Swords v. Cthulhu is our newest genre-blending anthology of original fiction, and as it shambles toward its summertime publication we’re going to be posting excerpts from each of the stories. Our next teaser is from Jonathan L. Howard, who drags us deep into the bowels of the earth for his chilling “Without Within…”
It was unconscionable, and – he felt – a personal attack on his reputation and thereby his honour. Yet he held his temper and instead communicated his great rancour to Stephen Hensley with a glowering stare of unmistakable threat.
“This is a simple matter, Master Hensley,” said Major John Bell with dangerous deliberation. “I surveyed the breach myself. The length of fallen wall provides its own materials and pattern; there is naught of brain necessary but that it be put back as it was.”
This was not quite honest; the mine had shattered many of the blocks of stone that had formed the base of the city wall at St Mary’s and replacements would have to be found, likely by commandeering them from elsewhere within York. That was a trivial matter, however, and if some worthy woke up one morning to find their doorstep gone, then they were still getting off very lightly indeed.
The breach in the wall had been a matter of contention to the Parliamentarian forces even before the city had surrendered to them. The walls were far too well-constructed for artillery to bring them down. Instead, the engineers under Bell’s command had excavated a tunnel leading under the wall at St Mary’s with the intention to breach there and simultaneously at a similar mine at Walmgate Bar, allowing an overwhelming force to swarm in and take the city. It had been slow, dangerous work, with the possibility of detection or collapse at every yard of the way. Yet Bell’s men had managed it, and he had been proud of them for it. Aye, even of Hensley who now stood snivelling before Bell’s desk.
In olden times, the wall would have been collapsed by setting a fire in the tunnel to burn away the heavy timber supports the engineers had brought in to support the foundations they had themselves dug away. These days, gunpowder did the trick more effectively and allowed better timing of exact moment the breach would open, allowing the attackers to be in position and ready to take full advantage.
That had not occurred on this occasion, however. The St Mary’s mine was completed comfortably in advance of the one at Walmgate – largely the effect of the ground being stonier there, Bell conceded. Sergeant Major General Crawford of the Eastern Association under the Earl of Manchester expressed impatience and one of his subordinates took this to mean they should press ahead with what was available to them. On the 16th day of June, the year of our Lord 1644, this fool took it upon himself to fire the charge.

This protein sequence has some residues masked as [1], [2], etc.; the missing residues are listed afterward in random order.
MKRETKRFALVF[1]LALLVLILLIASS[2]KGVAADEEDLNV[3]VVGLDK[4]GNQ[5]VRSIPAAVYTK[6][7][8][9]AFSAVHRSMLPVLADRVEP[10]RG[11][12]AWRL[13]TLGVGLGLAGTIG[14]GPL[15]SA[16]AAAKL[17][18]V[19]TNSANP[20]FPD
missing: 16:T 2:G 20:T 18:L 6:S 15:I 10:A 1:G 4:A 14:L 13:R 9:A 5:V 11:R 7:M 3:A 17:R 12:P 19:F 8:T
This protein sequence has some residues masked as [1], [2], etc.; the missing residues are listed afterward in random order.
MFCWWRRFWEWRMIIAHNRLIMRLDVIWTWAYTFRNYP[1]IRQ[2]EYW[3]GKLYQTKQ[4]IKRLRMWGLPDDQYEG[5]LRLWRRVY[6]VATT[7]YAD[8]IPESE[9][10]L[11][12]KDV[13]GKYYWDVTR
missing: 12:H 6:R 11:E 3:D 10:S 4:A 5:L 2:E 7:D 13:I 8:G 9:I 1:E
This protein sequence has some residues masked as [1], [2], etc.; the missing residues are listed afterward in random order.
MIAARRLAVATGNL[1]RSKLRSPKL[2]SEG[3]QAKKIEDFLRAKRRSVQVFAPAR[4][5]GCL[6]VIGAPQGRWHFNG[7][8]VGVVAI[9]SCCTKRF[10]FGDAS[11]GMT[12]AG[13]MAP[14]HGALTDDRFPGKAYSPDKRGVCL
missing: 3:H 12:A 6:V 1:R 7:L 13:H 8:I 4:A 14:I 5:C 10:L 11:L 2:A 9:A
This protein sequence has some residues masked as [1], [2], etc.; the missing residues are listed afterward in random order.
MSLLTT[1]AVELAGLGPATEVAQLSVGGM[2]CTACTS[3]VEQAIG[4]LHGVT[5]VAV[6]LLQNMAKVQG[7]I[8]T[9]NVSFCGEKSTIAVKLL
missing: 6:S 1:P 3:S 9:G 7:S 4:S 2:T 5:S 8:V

Crawford had only six hundred men available to take advantage of the collapsed wall, the merest fraction of what was required. They entered the city, but Royalist defenders sallied from the nearby Abbey postern gate and flanked the attackers from behind. Half the six hundred were killed or injured. Crawford claimed he had just discovered that the defenders had detected the Walmgate tunnel, and had successfully flooded it; he feared they also knew of the St Mary’s tunnel. That didn’t seem likely to Bell; the Royalists seemed to have been surprised by the breach, which argued against Crawford being right. It did not, however, preclude the possibility that he had acted in good faith. The Earl had taken him at his word, Cromwell less so.
After all their efforts, Major Bell was privately furious that the mine had been tossed away in such a manner. As it was, York eventually surrendered after most of the defenders marched out to join Prince Rupert in engaging the Parliamentarians. All they got for their trouble was slaughtered at Marston Moor before Rupert remembered pressing matters in the south and abandoned York to its fate. Sir Thomas Glemham was left as governor, looked at the sorry state of the forces left to him, and opened negotiations.
A month to the day after the disaster at St Mary’s, the Parliamentarians marched into the city at Walmgate, St Mary’s Gate, and Micklegate.
And here was Major John Bell, a month after that, trying to patch up the hole in the wall in whose creation he had been instrumental. It was a strange life, and not always an enjoyable one.
“The men don’t like the hole,” said Hensley. He had a shapeless cloth cap in his hands that he kept wringing incessantly. It was unseemly for a man of Hensley’s seniority, chief foreman and master of works.
“They helped make it,” said Bell. “Why would they show so much animosity to it now?”
Hensley stared at him.
Bell kept his anger in check. “Why are they so afeared of it, I mean? ‘Tis just a hole in a wall.”
“Not that hole, Major,” said Hensley. “The one beneath it…”
For the rest, get Swords v. Cthulhu from Stone Skin Press
Jonathan L. Howard is the author of the Johannes Cabal, Russalka Chronicles, Goon Squad, and Carter & Lovecraft series. He is in no way haunted by horrors beyond the Abyss, and there are perfectly good reasons why he is usually to be found sitting in darkened rooms, speaking in a buzzy voice. He just doesn’t care to go into them right now, that’s all. He lives near Innsmouth with a pack of Deep ones. He lives near Bristol with his wife and daughter. He did live in York for ten years and nothing supernatural ever happened there. Except that one time.
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